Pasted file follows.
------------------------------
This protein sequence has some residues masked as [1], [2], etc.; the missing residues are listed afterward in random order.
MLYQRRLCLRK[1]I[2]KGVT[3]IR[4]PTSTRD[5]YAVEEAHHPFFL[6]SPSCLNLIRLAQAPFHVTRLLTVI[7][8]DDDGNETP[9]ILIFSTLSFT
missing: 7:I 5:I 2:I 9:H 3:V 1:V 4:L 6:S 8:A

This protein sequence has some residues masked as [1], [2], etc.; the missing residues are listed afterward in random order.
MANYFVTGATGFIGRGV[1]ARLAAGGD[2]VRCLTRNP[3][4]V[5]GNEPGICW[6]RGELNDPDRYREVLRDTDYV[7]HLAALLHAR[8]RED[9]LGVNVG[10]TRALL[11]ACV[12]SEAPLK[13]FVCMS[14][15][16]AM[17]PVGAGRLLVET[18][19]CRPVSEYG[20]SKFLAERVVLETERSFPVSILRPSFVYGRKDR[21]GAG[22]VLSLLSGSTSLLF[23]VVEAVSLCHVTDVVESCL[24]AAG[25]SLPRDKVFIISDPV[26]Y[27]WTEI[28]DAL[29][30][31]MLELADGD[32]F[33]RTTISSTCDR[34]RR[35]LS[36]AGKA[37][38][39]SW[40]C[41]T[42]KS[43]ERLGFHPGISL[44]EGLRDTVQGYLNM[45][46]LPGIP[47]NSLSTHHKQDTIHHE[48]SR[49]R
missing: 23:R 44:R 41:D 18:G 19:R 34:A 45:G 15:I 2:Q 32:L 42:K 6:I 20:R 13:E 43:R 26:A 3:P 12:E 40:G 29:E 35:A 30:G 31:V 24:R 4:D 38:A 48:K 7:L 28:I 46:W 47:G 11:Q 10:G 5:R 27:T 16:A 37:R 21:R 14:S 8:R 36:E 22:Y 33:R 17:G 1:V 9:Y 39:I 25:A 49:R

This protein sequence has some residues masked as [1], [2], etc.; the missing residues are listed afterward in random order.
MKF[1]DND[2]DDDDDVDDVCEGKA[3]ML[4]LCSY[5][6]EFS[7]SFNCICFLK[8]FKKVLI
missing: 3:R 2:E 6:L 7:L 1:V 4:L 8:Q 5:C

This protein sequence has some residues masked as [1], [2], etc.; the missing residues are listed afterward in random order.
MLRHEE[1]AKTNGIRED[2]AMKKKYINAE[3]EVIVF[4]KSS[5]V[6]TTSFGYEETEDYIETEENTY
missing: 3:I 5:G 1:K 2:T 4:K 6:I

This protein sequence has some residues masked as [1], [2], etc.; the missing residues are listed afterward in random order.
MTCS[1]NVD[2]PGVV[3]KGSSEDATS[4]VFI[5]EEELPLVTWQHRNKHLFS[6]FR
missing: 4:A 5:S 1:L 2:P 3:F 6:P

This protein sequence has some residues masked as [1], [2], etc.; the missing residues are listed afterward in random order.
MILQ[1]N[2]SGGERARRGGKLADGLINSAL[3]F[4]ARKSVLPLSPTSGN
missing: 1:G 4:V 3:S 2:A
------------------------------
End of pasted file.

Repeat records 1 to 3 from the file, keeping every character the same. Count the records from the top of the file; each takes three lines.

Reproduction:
This protein sequence has some residues masked as [1], [2], etc.; the missing residues are listed afterward in random order.
MLYQRRLCLRK[1]I[2]KGVT[3]IR[4]PTSTRD[5]YAVEEAHHPFFL[6]SPSCLNLIRLAQAPFHVTRLLTVI[7][8]DDDGNETP[9]ILIFSTLSFT
missing: 7:I 5:I 2:I 9:H 3:V 1:V 4:L 6:S 8:A

This protein sequence has some residues masked as [1], [2], etc.; the missing residues are listed afterward in random order.
MANYFVTGATGFIGRGV[1]ARLAAGGD[2]VRCLTRNP[3][4]V[5]GNEPGICW[6]RGELNDPDRYREVLRDTDYV[7]HLAALLHAR[8]RED[9]LGVNVG[10]TRALL[11]ACV[12]SEAPLK[13]FVCMS[14][15][16]AM[17]PVGAGRLLVET[18][19]CRPVSEYG[20]SKFLAERVVLETERSFPVSILRPSFVYGRKDR[21]GAG[22]VLSLLSGSTSLLF[23]VVEAVSLCHVTDVVESCL[24]AAG[25]SLPRDKVFIISDPV[26]Y[27]WTEI[28]DAL[29][30][31]MLELADGD[32]F[33]RTTISSTCDR[34]RR[35]LS[36]AGKA[37][38][39]SW[40]C[41]T[42]KS[43]ERLGFHPGISL[44]EGLRDTVQGYLNM[45][46]LPGIP[47]NSLSTHHKQDTIHHE[48]SR[49]R
missing: 23:R 44:R 41:D 18:G 19:R 34:A 45:G 15:I 2:Q 32:L 42:K 6:I 20:R 13:E 43:R 26:A 3:P 12:E 40:G 29:E 35:A 30:G 31:V 24:R 4:D 38:A 48:K 7:L 28:I 46:W 47:G 11:Q 10:G 5:R 27:T 16:A 37:R 21:R 14:S 8:R 36:E 22:Y 33:R 17:G 1:V 9:Y 39:I 25:A 49:R

This protein sequence has some residues masked as [1], [2], etc.; the missing residues are listed afterward in random order.
MKF[1]DND[2]DDDDDVDDVCEGKA[3]ML[4]LCSY[5][6]EFS[7]SFNCICFLK[8]FKKVLI
missing: 3:R 2:E 6:L 7:L 1:V 4:L 8:Q 5:C